Sept. 15 (Bloomberg) -- Japanese banks won’t forgive loans made to Tokyo Electric Power Co., the country’s banking lobby chief said, responding to a government official’s comments that creditors should help support the nuclear plant operator.
“We have repeatedly said we wouldn’t accept forgiveness of loans to Tepco if we are asked to do so,” Katsunori Nagayasu, head of the Japanese Bankers Association, said at a news conference in Tokyo today. “I believe the government wouldn’t let default of Tepco or forgiveness of loans happen.”
Yukio Edano, Japan’s new trade minister, said this week that Tokyo Electric creditors and shareholders should help pay for the costs associated with the nuclear accident at its Fukushima Dai-Ichi plant. The government has set up an organization to support Tokyo Electric, known as Tepco, with 2 trillion yen ($26 billion) of funding.
Edano made similar remarks earlier this year in his previous role as chief government spokesman. Nagayasu and his predecessor Masayuki Oku said at the time that banks weren’t prepared to forgive loans to Tepco.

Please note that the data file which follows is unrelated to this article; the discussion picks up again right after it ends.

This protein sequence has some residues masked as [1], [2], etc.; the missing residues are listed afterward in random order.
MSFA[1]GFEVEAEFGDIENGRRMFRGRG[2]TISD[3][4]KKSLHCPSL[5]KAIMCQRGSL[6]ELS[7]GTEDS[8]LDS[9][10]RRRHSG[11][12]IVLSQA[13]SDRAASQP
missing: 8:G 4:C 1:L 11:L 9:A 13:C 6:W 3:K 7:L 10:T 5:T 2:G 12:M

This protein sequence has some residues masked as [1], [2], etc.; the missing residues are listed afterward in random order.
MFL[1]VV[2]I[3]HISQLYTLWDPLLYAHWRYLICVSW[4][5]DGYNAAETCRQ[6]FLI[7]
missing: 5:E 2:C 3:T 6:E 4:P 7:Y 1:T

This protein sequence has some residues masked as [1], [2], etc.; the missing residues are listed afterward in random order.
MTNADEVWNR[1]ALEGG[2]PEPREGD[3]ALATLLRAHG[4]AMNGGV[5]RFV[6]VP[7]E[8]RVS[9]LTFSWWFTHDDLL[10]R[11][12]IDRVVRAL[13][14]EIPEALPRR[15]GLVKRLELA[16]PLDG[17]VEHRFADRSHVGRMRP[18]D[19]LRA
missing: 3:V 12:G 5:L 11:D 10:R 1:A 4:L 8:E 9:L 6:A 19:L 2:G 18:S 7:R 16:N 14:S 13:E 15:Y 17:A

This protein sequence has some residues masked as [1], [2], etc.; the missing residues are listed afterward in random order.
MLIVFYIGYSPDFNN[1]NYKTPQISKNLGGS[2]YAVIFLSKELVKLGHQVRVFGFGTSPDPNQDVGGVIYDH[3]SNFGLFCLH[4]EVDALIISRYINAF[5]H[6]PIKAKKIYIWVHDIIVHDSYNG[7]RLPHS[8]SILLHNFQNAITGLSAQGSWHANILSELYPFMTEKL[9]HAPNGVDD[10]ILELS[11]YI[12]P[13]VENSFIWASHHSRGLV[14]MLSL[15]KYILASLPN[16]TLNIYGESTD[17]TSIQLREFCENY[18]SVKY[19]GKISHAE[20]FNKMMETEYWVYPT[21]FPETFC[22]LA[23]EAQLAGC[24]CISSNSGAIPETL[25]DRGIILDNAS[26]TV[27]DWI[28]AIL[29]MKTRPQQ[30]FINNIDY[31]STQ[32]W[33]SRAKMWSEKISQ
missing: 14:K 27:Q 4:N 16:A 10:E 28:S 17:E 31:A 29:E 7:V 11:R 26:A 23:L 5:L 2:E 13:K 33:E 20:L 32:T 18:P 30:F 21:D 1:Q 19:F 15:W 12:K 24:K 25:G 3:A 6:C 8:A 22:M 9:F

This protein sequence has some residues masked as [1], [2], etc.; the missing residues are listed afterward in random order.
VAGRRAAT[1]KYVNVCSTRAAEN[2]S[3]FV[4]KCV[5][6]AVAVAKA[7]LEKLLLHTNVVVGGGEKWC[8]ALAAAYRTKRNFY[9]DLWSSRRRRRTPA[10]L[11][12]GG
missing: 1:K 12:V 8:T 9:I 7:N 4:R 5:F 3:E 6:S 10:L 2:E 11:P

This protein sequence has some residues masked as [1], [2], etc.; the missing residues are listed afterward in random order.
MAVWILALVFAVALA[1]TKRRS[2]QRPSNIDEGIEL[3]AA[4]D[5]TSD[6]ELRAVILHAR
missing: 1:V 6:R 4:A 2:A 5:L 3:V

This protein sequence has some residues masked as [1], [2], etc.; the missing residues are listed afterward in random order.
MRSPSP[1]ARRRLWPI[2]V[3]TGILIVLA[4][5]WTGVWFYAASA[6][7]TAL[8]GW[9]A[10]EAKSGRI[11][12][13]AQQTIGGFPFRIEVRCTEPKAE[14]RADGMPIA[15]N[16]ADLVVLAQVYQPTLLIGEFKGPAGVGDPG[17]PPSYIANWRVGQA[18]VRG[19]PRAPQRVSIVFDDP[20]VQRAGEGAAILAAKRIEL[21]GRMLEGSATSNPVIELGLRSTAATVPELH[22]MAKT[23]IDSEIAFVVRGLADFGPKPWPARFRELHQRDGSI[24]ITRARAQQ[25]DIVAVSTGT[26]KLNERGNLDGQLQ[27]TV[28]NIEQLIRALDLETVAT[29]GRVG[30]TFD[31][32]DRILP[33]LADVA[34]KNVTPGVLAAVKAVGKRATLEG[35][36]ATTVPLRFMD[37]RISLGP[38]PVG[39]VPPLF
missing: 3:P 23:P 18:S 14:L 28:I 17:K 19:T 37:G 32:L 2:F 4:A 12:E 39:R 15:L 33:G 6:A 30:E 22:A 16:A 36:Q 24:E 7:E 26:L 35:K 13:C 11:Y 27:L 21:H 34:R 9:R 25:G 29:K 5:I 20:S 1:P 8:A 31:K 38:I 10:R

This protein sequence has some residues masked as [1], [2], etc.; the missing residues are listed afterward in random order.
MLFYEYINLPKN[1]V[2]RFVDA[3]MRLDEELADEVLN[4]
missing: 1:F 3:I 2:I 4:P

Nagayasu is also chief executive officer of Mitsubishi UFJ Financial Group Inc., one of the Japanese banks that lent about 2 trillion yen to the utility after a March 11 earthquake and tsunami damaged reactors and caused a meltdown.
“We’ve given support to Tepco such as emergency loans after the disaster and will continue to do so,” Nagayasu said today. “The government’s measures such as formation of the third-party body to compensate victims, contain the nuclear crisis and maintain Japan’s power supply were taken based on the premise that a default of Tepco or a loan waiver won’t happen.”
Edano said in parliament today that it wouldn’t be “appropriate” to let Tepco go bankrupt.
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